People usually aren’t free to leave a cult if they wish to, whereas when I left off Christianity, while some people were extremely disappointed, no one tried to prevent me from following as my own conscience dictated. A cult wouldn’t have been so accepting. They’d need me to exist.

I’ve never read where in early Christianity people were coerced to attend to it, as is done in some cults, like Scientology.

ru5150's avatar

A ‘religion’ seeks to influence a person to believe something they believe on their word alone, absent of facts. But the belief system, at least to casual appearances, maintains the illusion that the belief is beneficial to the believer.

A cult seeks to force a belief onto another by any means including mind control, brainwashing, love bombing, isolation and rejection. The belief is almost universally harmful to the individual otherwise strong arm techniques would not be required.

Read up on scientology survivors and you will see the pattern very quickly.

Jabe73's avatar

You need to realize that this is more a matter of opinion than fact. Some major denominations of Christianity call other major denominations a “cult” that don’t share their religious dogma. Evangelicals frequently call Mormons’, Catholics, Lutherans’, Jehovah’s Witnesses and even other Evangelicals’ that don’t share their views as cults and vice versa.

If anyone knew how it really was or really understood the bible there wouldn’t be over 30,000 Christian denominations alone! I used to be a fundamentalist “fire and brimstone eternal hell” Protestant church going type until i had a number of strange things happen to me when half my family passed away in very short time spans from each other a few years ago, i’m not getting into it here and i’m not here to change anyone’s religious beliefs but my views on religion and spirituality to put it mildly, changed drastically, many in consistency with “New Age” beliefs. I still consider myself a Christian, but with my beliefs in a temporary hell, universal salvation, parables Jesus used in the bible, things left out of the bible, and reincarnation many fundamentalists and even modernists Christians would classify my beliefs as being from a “cult” religion rather than a “true” religion, like i said, matter of opinions rather than facts.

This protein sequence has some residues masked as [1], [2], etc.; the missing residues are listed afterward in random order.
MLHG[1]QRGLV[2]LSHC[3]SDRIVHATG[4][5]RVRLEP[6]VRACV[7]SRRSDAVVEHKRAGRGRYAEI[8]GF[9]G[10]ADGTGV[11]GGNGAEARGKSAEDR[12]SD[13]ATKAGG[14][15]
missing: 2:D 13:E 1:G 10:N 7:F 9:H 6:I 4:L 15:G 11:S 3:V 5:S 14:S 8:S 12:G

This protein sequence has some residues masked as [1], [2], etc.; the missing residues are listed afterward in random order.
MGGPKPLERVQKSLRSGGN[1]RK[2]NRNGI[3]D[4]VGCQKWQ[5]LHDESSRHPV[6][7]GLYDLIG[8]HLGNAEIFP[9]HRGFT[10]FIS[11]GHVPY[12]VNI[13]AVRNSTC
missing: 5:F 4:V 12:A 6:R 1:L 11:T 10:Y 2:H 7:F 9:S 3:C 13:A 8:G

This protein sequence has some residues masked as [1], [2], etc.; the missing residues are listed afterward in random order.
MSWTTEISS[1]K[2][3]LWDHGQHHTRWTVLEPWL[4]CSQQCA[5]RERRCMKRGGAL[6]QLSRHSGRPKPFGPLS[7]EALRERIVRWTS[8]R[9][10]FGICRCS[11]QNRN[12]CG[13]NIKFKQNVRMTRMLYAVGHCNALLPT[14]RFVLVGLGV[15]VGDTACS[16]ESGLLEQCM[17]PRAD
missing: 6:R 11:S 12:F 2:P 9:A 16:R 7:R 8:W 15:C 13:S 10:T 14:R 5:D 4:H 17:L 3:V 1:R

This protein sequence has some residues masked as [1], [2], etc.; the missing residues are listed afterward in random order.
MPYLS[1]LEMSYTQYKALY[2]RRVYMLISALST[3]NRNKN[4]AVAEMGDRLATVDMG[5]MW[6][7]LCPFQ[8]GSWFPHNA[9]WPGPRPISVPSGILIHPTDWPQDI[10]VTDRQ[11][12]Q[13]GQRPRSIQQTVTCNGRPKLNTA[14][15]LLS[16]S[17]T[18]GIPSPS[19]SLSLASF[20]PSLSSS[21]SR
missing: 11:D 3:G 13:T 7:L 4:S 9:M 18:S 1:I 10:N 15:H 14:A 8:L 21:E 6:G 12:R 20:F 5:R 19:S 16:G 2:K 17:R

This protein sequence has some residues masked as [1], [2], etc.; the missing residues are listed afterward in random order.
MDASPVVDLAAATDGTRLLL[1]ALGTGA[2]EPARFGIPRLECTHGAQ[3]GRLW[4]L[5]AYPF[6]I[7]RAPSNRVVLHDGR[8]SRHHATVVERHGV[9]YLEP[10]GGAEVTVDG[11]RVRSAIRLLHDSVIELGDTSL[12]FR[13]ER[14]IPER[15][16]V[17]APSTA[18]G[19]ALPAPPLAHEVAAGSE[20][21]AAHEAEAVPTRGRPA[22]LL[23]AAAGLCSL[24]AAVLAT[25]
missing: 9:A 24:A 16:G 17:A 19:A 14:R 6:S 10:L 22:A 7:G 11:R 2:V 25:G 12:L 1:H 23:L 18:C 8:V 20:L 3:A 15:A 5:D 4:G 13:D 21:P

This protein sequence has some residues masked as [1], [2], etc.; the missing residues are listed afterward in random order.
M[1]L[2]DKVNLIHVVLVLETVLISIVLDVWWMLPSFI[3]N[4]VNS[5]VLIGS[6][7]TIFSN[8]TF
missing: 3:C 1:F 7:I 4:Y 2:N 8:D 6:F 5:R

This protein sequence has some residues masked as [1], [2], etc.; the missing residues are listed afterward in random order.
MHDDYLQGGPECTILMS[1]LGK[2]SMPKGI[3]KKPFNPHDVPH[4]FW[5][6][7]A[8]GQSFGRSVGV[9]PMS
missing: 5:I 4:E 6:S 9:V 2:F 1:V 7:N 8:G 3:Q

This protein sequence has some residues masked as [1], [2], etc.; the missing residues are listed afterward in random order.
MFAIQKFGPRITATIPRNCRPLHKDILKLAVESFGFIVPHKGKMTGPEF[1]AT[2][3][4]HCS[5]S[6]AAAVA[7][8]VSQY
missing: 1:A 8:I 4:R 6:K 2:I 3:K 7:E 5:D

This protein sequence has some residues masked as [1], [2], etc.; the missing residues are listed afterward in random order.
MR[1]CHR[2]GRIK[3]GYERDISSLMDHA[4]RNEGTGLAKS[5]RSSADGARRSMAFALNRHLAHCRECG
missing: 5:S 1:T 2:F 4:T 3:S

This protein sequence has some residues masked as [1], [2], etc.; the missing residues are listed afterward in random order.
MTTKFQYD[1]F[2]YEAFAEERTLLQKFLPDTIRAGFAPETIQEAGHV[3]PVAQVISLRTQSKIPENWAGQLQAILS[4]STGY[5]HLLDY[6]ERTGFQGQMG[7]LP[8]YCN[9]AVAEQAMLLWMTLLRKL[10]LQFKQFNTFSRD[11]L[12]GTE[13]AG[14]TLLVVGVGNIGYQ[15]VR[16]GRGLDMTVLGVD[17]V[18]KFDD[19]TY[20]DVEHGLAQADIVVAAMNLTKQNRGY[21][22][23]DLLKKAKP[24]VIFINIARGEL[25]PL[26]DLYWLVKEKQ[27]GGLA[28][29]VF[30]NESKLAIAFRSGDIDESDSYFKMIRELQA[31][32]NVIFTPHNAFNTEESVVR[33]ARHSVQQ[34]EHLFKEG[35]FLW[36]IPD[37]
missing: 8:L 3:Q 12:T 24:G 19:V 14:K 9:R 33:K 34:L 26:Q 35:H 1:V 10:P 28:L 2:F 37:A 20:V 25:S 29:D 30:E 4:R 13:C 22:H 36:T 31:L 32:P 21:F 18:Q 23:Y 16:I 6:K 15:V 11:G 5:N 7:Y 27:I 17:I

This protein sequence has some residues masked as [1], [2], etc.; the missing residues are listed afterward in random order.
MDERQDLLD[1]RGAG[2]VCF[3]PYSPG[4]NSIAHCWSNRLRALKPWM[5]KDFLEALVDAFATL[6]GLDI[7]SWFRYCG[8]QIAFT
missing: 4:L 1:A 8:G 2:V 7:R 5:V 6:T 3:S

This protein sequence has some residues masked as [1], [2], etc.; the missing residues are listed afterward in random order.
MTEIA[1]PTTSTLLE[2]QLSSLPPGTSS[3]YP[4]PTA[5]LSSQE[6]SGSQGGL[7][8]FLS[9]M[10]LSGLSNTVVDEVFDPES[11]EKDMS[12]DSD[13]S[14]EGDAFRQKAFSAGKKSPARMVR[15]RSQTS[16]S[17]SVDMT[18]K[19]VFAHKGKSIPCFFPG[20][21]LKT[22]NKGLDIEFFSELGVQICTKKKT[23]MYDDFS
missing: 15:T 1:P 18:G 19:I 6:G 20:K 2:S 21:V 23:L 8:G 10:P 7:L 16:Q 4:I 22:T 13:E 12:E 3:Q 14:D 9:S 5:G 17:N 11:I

Draconess25's avatar

@Jabe73….Sorry about your family. <<hugs>>

mattbrowne's avatar

According to Michael Shermer, who is a historian of science and author, a (dangerous) cult is characterized by

1) Veneration, glorification and inerrancy of the former or current leader to the point of virtual sainthood or divinity
2) Acceptance of beliefs and pronouncements on all subjects without applying critical thinking
3) Persuasive techniques from benign to coercive are used to recruit new followers and reinforce current beliefs
4) Hidden agendas exist and the true nature of the group’s beliefs and plans is obscured from or not fully disclosed to potential recruits and the general public
5) There is deceit, therefore recruits and followers are not told everything they should know about the group’s inner circle, and particularly disconcerting flaws or potentially embarrassing events or circumstances are covered up
6) Sometimes there is financial exploitation and recruits and followers are persuaded to invest money and other assets (in very rare cases there’s also sexual exploitation)
7) There is absolute truth which also means that the group has discovered final knowledge on any relevant number of subjects
8) Absolute morality is also being claimed, which means the group’s system of right and wrong thoughts and actions are are applicable to members and non-members alike. Those who strictly follow the moral code become and remain members and those who do not are dismissed or punished

http://en.wikipedia.org/wiki/Michael_Shermer

My own examples would include doomsday cults, personality cults, Aryan nation cults, Klu Klux Klan, Scientology, Hare Krishna, Objectivist movements, Wahhabism, as well as Taliban-style theocracies.

For more opinions see

http://www.fluther.com/68521/how-do-you-define-a-cult-and-what-are-some-good/

Silhouette's avatar

Blind obedience.